El Dia de Los Muertos Texas Night Ride
Friday, November 9, 2012
Packing up the bikes at Tony's house for the ride down to Galveston.
Our day started out in Austin, Texas.
And ended up on the shores of Galveston Island.
We made it! Now it's margarita time.
No sooner had I scraped the zombie makeup off my face from Halloween night than I was getting up at 4 a.m. to catch a flight to Austin. With three-and-a-half hours of sleep I was feeling like a zombie. Black makeup remained around my eyes and people glared like I was an ‘80s rocker with guy-liner on. But I could care less. In a few hours I would be landing in Austin to pick up a 2013 Victory
Cross Roads Classic for a run down to Galveston Island so I could cover the 11th annual Lone Star Rally
My friend Manny picked me up and we proceeded to hit up the Green Mesquite for a BBQ lunch. Felt good to fill my belly with tangy bbq brisket, sausage, and fried okra. Big ol’ glass of sweet tea helped wash it down. Man, sometimes I miss the south, especially the down-home grub.
Soon we were off to Kyle, about 20 miles south of town, to pick up the Cross Roads Classic from Kent Powersports. I thought the name sounded familiar until Manny filled me in that the dealership was owned by former major leaguer Jeff Kent, long-time slugger for the San Francisco Giants. Now he’s doing reality TV. An odd resume, but life sends you in curious circles sometimes. I'm more concerned with whether the bike was prepped and ready.
The 2013 Cross Roads Classic was sitting outside. What a looker. Long, sweeping fenders, a distinctive recessed tank, studded leather saddlebags, highway bars, floorboards and a tall windscreen meant it had everything I needed to log some serious road miles. Somehow I was able to cram in an Ogio bag of clothes, camera equipment, computer, shoes and toiletries into both bags. Luckily they’re deep and hold a lot of stuff. We adjusted the preload on the rear to accommodate a 225-pound rider and about 25 pounds of gear and I was off.
Shot back up I-35 to pick up my buddy Tony who was going to be my wing-man for the ride to Galveston. He rides a 2003 Triumph America, the last year it was carb-fed. By the time we finished shooting the shit, packing up his bike and gassing up, the sun was already going down.
After posting up an article on motorcycle and deer collisions earlier in the week, I can't help but feel a little tension riding at deer-thirty but we trepidly head out at twilight. Manny’s story about the new 85 mph artery between San Antonio and Austin and the packs of feral hogs that have been blasted into roadside bacon when they run out into traffic didn’t help. Even though it's "El Dia de Los Muertos" I'm not quite ready to dance with the sugar skulls. My head was on a swivel looking for motion in the shadows – deer, coons, hogs, skunk, armadillo – they’re out there, I know it.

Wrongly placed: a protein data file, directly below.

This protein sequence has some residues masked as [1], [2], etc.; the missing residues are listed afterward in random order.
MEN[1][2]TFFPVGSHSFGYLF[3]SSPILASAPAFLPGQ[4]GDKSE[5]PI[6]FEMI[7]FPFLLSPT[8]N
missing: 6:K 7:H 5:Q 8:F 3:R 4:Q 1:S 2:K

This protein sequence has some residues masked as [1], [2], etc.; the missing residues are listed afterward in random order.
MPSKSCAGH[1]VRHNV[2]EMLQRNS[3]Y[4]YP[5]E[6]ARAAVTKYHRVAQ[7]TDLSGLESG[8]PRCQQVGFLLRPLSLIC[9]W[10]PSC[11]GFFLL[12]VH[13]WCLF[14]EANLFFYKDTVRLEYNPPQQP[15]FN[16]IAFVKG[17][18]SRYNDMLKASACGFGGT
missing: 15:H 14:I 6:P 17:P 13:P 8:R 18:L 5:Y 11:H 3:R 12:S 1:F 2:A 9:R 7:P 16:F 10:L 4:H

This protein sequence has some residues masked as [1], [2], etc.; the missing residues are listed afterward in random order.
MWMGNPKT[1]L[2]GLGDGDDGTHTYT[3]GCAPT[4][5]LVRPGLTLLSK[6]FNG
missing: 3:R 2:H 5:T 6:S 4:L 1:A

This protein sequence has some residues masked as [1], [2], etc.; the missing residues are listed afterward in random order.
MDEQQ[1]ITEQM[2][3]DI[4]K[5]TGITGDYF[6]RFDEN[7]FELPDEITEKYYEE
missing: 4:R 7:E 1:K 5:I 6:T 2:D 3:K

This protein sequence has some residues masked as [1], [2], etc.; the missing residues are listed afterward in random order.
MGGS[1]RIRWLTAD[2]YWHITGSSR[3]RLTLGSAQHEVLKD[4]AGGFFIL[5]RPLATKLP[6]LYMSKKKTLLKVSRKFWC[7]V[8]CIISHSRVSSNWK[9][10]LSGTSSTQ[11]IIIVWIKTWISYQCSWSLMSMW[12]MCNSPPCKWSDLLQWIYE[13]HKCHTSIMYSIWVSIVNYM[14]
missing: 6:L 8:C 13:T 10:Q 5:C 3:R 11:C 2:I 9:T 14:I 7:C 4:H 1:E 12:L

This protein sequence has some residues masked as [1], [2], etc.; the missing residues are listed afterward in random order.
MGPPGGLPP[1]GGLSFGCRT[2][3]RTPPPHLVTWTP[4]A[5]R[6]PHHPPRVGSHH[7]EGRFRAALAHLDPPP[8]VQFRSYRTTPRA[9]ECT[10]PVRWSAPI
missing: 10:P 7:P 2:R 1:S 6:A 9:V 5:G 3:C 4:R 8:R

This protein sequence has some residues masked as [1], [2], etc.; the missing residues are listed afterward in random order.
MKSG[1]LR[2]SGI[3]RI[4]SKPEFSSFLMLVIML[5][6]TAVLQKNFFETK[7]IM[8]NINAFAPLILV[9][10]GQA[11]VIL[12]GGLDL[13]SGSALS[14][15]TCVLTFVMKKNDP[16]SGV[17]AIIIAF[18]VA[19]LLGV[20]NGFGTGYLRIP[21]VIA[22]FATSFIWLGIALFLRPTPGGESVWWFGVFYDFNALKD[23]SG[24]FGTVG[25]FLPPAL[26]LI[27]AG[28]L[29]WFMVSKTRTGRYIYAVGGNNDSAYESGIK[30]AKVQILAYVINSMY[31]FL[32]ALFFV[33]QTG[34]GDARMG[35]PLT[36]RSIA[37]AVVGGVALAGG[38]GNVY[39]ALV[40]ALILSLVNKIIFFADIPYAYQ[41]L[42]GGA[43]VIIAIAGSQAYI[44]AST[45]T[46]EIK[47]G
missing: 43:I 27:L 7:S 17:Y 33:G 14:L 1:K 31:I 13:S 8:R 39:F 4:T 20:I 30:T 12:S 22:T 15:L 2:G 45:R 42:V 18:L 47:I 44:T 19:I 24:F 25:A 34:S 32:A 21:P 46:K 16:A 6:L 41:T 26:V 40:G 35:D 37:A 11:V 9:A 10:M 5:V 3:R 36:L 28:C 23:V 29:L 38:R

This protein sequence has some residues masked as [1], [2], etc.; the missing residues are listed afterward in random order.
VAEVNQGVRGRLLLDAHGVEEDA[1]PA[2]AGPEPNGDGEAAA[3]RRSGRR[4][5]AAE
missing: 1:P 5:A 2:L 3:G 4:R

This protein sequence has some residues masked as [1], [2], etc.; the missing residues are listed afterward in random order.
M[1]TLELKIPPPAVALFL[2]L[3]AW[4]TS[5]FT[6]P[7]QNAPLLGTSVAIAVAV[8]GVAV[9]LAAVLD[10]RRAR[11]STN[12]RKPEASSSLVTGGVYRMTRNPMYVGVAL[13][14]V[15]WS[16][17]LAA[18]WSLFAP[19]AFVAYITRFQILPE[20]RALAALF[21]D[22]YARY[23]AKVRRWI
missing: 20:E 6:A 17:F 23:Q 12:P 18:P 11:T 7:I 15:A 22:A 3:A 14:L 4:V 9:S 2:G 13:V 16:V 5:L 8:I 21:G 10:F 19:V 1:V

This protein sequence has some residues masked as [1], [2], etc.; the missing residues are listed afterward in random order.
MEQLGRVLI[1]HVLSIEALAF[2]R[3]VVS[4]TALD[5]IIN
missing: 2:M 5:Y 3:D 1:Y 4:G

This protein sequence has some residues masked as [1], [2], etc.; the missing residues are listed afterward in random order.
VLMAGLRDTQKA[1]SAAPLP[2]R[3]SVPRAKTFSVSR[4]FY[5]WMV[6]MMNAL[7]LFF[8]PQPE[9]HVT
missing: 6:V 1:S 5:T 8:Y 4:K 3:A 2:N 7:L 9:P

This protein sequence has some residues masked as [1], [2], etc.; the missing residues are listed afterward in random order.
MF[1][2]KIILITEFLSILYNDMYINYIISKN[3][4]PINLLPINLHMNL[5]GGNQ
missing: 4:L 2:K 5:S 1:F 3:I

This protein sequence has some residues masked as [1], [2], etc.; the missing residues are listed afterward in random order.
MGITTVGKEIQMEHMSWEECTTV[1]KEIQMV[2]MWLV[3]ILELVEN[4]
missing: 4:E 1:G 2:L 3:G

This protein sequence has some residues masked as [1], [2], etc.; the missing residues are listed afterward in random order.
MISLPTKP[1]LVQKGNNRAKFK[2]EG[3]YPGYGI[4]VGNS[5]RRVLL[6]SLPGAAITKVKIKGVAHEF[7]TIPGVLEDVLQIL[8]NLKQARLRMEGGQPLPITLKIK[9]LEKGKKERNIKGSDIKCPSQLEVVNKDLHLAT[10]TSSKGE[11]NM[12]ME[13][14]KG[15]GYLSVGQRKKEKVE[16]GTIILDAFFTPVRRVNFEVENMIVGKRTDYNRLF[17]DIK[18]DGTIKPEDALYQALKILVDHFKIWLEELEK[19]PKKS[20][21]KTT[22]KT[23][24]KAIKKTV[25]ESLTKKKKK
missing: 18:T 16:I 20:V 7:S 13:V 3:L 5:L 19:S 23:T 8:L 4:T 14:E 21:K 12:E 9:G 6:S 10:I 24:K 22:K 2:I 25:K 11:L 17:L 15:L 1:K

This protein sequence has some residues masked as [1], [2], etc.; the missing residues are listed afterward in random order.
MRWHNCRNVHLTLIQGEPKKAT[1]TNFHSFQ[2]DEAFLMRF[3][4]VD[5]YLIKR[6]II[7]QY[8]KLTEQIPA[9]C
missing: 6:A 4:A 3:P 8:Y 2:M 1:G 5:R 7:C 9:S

After about a half hour into the ride the speed limit increases to 75 mph so we pick up the pace. The moon is an unnatural orange and is still almost full as it hovers just above the horizon. I’m still on hyper-alert but I’m settling into the rhythm of the ride. We ride staggered but close, the lights of the 2013 Cross Roads Classic are so wide and deep Tony asks if I have my brights on. Needless to say, the lights on his Triumph are a little dated.
Though the night conceals the Texas Hill Country, the loss of one sense only heightens another. As we pass a cattle ranch, the stench of manure fills the air. Further down the road, the offensive odor is replaced by freshly harvested sweet hay. As we ride, campfire smoke from an unseen campground wafts through the hills. After that, our olfactory senses get the double whammy, first the scent of a freshly splatted skunk followed by the unmistakable stench of death from a carcass somewhere off the road. As the road approaches a small town, I get a whiff of the fryer oil coming from the vents of a fast food joint.
Before we reach the intersection of Highway 71 and I-10, we must have ridden through a bog because the air is rich with the marshy smell of moss and leaves composting. Before long it’s replaced by the acrid scent of crude, oil that is. It hits our nose before we see the derricks roadside, the lifeblood of Houston pumped deep from underground.
Continuing toward Houston we must have passed a winery somewhere because the unmistakable smell of fermenting grapes is now prominent. I grew up not far from Mirassou Vineyards so I know that sweet, rotting smell anywhere. We press on, the moon rising in the sky as it loses a bit of its orange sheen. The closer we get to Galveston, the stronger the blend of seaweed and salt water fills the air. Before long we arrive at the beach, the moon now reflecting off the water, the air cool and crisp, the fear of animals running out into my path subsided and the reasons I like to ride at night alive in my senses.
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